And Ezra the priest brought the law before the congregation both of men and women, and all that could hear with understanding, upon the first day of the seventh month. And he read therein before the street that was before the water gate from the morning until midday, And Ezra opened the book in the sight of all the people; (for he was above all the people;) and when he opened it, all the people stood up: And Ezra blessed the LORD, the great God. And all the people answered, Amen, Amen, with lifting up their hands: and they bowed their heads, and worshipped the LORD with their faces to the ground. So they read in the book in the law of God distinctly, and gave the sense, and caused them to understand the reading.

What a preacher!  Ezra was not ashamed to proclaim the Word of God.  I find it curious when people claim to have a love for the Bible, and claim to be in it daily, and yet never practice or proclaim what they claim to cherish.

Beloved, we need to follow Ezra’s Example.  We need to prepare our hearts by asking for God’s guidance and through confession of our sin.  We must diligently pursue God’s truths.  “Study to shew thyself approved unto God, a workman that needeth not to be ashamed, rightly dividing the Word of Truth.” 2 Timothy 2:15.  And, lastly but so important, we must be committed to practice those truths “Be ye doers of the Word and not hearers only” and we must proclaim – teach- others those truths that we have diligently sought and learned.  One wise old preacher told a young preacher, “The things that thou hast heard of me among many witnesses, the same commit thou to faithful men, who shall be able to teach others also.” 2 Timothy 2:2.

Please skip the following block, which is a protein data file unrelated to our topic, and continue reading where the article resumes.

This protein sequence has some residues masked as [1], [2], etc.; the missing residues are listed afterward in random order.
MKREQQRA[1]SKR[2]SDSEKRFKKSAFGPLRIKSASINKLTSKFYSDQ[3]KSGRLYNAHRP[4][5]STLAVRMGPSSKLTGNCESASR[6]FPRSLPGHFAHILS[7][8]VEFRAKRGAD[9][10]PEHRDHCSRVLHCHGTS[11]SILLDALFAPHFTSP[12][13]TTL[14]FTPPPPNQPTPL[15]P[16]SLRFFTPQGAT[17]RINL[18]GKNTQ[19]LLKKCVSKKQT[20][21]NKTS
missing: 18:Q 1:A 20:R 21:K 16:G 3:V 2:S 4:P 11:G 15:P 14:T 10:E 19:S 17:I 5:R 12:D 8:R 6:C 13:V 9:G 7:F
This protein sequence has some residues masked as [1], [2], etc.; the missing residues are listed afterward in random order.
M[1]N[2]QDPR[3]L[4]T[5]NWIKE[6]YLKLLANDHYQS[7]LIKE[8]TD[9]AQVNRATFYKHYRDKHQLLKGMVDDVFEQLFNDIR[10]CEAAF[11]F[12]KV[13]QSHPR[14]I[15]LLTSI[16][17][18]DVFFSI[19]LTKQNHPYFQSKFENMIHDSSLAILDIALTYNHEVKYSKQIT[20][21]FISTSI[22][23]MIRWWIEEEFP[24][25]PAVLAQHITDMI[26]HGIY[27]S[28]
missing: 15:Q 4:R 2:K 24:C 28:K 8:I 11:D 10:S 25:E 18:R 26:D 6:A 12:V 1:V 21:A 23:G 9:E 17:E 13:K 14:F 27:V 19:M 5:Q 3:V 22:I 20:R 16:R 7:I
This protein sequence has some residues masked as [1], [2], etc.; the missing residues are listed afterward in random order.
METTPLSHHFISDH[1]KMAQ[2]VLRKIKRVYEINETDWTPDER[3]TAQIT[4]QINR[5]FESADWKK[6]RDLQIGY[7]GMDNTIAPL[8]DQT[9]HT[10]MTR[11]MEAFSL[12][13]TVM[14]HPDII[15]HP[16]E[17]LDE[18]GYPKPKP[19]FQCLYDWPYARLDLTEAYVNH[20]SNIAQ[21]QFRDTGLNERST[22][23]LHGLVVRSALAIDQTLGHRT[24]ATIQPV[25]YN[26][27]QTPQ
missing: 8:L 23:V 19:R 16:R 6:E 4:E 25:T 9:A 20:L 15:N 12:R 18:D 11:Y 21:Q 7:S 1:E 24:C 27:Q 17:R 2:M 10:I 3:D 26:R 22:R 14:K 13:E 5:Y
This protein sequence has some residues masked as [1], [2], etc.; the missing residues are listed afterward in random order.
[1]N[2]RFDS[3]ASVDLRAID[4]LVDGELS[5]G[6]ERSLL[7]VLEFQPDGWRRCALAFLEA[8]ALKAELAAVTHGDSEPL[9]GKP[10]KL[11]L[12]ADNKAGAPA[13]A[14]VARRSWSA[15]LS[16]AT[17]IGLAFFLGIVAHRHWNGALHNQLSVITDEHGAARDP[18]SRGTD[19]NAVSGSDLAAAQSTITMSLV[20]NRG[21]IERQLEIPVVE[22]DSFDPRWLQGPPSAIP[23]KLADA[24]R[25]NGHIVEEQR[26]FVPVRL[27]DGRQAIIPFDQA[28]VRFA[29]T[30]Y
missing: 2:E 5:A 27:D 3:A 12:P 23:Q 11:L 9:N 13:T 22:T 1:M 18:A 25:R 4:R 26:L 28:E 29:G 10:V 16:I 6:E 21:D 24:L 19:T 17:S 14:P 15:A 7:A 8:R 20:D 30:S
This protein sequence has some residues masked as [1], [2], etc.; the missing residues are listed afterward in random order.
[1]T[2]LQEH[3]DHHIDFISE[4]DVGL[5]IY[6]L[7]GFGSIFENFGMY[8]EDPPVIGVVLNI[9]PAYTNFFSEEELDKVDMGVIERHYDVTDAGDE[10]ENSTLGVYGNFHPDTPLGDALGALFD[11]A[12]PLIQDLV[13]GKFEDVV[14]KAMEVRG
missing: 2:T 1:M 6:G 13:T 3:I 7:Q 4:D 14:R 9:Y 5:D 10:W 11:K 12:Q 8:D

Are you following Ezra’s exampleIf not, why don’t you commit yourself to begin today?

Howard Hendricks offers the following trifecta in his book Living by the Book: the Art and Science of Reading the Bible:

Read, Record, Reflect

Would you like to start gaining more from your time in the Scriptures? Here are three habits to cultivate that will increase your productivity. Use them every time you open your Bible.

READ – This may seem obvious. Yet too many “readers” are nothing but browsers. They turn pages the way they flip through channels on a TV set, looking for something to catch their interest. The Word doesn’t lend itself to that sort of approach. It requires conscious, concentrated effort. So read portions of the Bible over and over. The more you read them, the more clear they will become.

RECORDIn other words, write some notes. Jot down what you see in the text. Keep a record of your insights and questions. I don’t know how many times someone has said to me, “Prof, what I have to write down is not very good.” Yet the fact is, you can’t build on something you don’t have. So start where you are, even with very elementary things. Everyone starts at the same place. But be sure to write it down. Use a legal pad or notebook to record what you see. In your own words, summarize your observations and insights so that later they will come back to you. Doing so will help you remember what you’ve discovered and use it.

REFLECTThat is, take some time to think about what you’ve seen. Ask yourself: What’s going on in this passage? What is it telling me about God? About myself? What do I need to do on the basis of what I’m reading here? As we’re going to see, reflection, or meditation, is vital to understanding and applying God’s Word.